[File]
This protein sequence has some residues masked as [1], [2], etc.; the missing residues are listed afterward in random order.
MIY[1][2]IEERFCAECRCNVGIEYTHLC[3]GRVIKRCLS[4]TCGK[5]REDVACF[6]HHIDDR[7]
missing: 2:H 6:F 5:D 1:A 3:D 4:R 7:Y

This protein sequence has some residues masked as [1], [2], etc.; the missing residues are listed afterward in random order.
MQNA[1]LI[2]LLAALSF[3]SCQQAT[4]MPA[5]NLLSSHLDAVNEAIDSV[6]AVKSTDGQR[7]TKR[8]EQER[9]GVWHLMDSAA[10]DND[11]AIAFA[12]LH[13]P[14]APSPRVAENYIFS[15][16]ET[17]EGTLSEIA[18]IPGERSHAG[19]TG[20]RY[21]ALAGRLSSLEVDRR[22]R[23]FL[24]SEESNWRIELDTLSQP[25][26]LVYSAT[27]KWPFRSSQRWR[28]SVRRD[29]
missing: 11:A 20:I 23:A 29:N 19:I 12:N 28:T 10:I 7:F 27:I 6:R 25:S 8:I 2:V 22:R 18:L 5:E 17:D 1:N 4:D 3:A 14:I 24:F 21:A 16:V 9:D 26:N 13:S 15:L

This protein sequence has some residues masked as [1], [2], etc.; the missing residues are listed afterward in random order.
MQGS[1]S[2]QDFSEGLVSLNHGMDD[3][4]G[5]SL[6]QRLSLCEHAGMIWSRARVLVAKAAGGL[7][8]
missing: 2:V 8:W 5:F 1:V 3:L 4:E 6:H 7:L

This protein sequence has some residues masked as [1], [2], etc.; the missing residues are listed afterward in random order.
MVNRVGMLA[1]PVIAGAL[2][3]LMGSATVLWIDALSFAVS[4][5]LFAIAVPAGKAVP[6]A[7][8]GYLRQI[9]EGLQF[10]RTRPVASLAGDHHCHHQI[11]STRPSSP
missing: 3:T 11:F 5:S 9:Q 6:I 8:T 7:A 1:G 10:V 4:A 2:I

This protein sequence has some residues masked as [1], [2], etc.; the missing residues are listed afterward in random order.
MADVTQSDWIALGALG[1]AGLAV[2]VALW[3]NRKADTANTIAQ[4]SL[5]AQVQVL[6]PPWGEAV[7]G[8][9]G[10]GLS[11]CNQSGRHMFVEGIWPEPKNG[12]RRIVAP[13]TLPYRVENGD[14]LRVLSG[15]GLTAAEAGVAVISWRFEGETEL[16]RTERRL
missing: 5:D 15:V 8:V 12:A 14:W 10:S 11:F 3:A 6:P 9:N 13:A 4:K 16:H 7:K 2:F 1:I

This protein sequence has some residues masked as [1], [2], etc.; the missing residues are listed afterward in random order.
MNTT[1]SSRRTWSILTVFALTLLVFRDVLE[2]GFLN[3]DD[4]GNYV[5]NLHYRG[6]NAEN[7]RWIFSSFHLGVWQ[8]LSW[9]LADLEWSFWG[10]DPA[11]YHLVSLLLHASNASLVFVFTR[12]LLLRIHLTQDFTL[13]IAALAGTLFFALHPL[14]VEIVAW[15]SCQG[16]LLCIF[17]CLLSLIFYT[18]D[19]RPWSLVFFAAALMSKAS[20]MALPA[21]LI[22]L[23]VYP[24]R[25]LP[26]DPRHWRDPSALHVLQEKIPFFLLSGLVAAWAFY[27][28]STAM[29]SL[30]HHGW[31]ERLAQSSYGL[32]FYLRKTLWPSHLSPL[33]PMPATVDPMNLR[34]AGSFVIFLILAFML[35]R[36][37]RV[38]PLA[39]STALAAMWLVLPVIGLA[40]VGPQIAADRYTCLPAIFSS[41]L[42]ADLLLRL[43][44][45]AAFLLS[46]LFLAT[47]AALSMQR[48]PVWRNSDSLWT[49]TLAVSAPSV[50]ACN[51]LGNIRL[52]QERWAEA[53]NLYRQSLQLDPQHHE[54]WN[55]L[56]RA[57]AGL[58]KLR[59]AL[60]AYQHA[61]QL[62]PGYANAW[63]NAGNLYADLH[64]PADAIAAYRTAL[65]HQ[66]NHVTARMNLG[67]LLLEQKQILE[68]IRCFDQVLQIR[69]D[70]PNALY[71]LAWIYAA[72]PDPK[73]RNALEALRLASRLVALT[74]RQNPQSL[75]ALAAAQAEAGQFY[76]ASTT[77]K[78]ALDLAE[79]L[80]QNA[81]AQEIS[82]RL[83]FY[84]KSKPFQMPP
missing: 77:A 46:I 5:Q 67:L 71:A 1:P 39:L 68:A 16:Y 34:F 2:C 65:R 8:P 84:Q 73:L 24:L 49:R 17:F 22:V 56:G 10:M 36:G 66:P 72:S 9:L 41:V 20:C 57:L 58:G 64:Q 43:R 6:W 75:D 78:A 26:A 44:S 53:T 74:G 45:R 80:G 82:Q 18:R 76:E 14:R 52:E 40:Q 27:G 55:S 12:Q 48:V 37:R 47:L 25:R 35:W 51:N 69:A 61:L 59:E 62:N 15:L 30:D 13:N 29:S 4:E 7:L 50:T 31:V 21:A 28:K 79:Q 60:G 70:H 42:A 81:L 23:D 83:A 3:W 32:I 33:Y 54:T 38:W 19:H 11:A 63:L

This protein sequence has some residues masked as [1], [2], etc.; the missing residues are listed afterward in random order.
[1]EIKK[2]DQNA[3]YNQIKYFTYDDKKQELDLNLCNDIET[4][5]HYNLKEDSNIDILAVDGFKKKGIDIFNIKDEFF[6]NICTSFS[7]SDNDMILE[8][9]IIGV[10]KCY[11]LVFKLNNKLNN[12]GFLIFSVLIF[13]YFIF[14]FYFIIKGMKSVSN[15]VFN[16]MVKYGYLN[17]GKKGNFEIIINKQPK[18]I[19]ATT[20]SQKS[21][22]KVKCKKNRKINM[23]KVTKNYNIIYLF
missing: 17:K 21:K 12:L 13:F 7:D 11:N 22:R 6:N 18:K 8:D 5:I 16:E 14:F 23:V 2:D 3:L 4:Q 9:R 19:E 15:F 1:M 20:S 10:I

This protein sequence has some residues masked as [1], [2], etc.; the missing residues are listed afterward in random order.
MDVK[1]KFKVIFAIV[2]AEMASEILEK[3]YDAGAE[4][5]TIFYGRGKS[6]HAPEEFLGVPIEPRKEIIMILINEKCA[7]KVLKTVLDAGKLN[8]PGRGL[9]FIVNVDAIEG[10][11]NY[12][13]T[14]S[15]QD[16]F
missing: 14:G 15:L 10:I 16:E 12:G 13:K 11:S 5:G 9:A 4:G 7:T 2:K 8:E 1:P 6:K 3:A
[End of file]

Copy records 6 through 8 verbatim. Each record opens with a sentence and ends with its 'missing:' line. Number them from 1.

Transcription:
This protein sequence has some residues masked as [1], [2], etc.; the missing residues are listed afterward in random order.
MNTT[1]SSRRTWSILTVFALTLLVFRDVLE[2]GFLN[3]DD[4]GNYV[5]NLHYRG[6]NAEN[7]RWIFSSFHLGVWQ[8]LSW[9]LADLEWSFWG[10]DPA[11]YHLVSLLLHASNASLVFVFTR[12]LLLRIHLTQDFTL[13]IAALAGTLFFALHPL[14]VEIVAW[15]SCQG[16]LLCIF[17]CLLSLIFYT[18]D[19]RPWSLVFFAAALMSKAS[20]MALPA[21]LI[22]L[23]VYP[24]R[25]LP[26]DPRHWRDPSALHVLQEKIPFFLLSGLVAAWAFY[27][28]STAM[29]SL[30]HHGW[31]ERLAQSSYGL[32]FYLRKTLWPSHLSPL[33]PMPATVDPMNLR[34]AGSFVIFLILAFML[35]R[36][37]RV[38]PLA[39]STALAAMWLVLPVIGLA[40]VGPQIAADRYTCLPAIFSS[41]L[42]ADLLLRL[43][44][45]AAFLLS[46]LFLAT[47]AALSMQR[48]PVWRNSDSLWT[49]TLAVSAPSV[50]ACN[51]LGNIRL[52]QERWAEA[53]NLYRQSLQLDPQHHE[54]WN[55]L[56]RA[57]AGL[58]KLR[59]AL[60]AYQHA[61]QL[62]PGYANAW[63]NAGNLYADLH[64]PADAIAAYRTAL[65]HQ[66]NHVTARMNLG[67]LLLEQKQILE[68]IRCFDQVLQIR[69]D[70]PNALY[71]LAWIYAA[72]PDPK[73]RNALEALRLASRLVALT[74]RQNPQSL[75]ALAAAQAEAGQFY[76]ASTT[77]K[78]ALDLAE[79]L[80]QNA[81]AQEIS[82]RL[83]FY[84]KSKPFQMPP
missing: 77:A 46:I 5:Q 67:L 71:A 1:P 39:L 68:A 16:Y 34:F 2:C 65:R 8:P 84:Q 73:L 24:L 49:R 17:F 22:V 56:G 10:M 36:G 66:P 72:S 9:L 41:V 20:C 57:L 58:G 64:Q 43:R 6:W 75:D 78:A 26:A 44:S 53:T 74:G 45:R 80:G 82:Q 18:R 76:E 14:R 52:E 40:Q 27:G 55:S 12:Q 48:V 37:R 47:L 25:R 35:W 51:N 69:A 61:L 59:E 62:N 15:L 30:D 13:N 29:S 4:E 7:L 50:T 31:V 21:A 28:K 79:Q 60:G 70:H 42:A 81:L 23:D 83:A 3:W 32:I 33:Y 54:T 38:W 19:H 11:A 63:L

This protein sequence has some residues masked as [1], [2], etc.; the missing residues are listed afterward in random order.
[1]EIKK[2]DQNA[3]YNQIKYFTYDDKKQELDLNLCNDIET[4][5]HYNLKEDSNIDILAVDGFKKKGIDIFNIKDEFF[6]NICTSFS[7]SDNDMILE[8][9]IIGV[10]KCY[11]LVFKLNNKLNN[12]GFLIFSVLIF[13]YFIF[14]FYFIIKGMKSVSN[15]VFN[16]MVKYGYLN[17]GKKGNFEIIINKQPK[18]I[19]ATT[20]SQKS[21][22]KVKCKKNRKINM[23]KVTKNYNIIYLF
missing: 17:K 21:K 12:L 13:F 7:D 11:N 22:R 6:N 18:K 8:D 5:I 16:E 14:F 23:V 2:D 3:L 4:Q 9:R 19:E 15:F 1:M 20:S 10:I

This protein sequence has some residues masked as [1], [2], etc.; the missing residues are listed afterward in random order.
MDVK[1]KFKVIFAIV[2]AEMASEILEK[3]YDAGAE[4][5]TIFYGRGKS[6]HAPEEFLGVPIEPRKEIIMILINEKCA[7]KVLKTVLDAGKLN[8]PGRGL[9]FIVNVDAIEG[10][11]NY[12][13]T[14]S[15]QD[16]F
missing: 14:G 15:L 10:I 16:E 12:G 13:K 11:S 5:G 9:A 4:G 7:T 2:K 8:E 1:P 6:K 3:A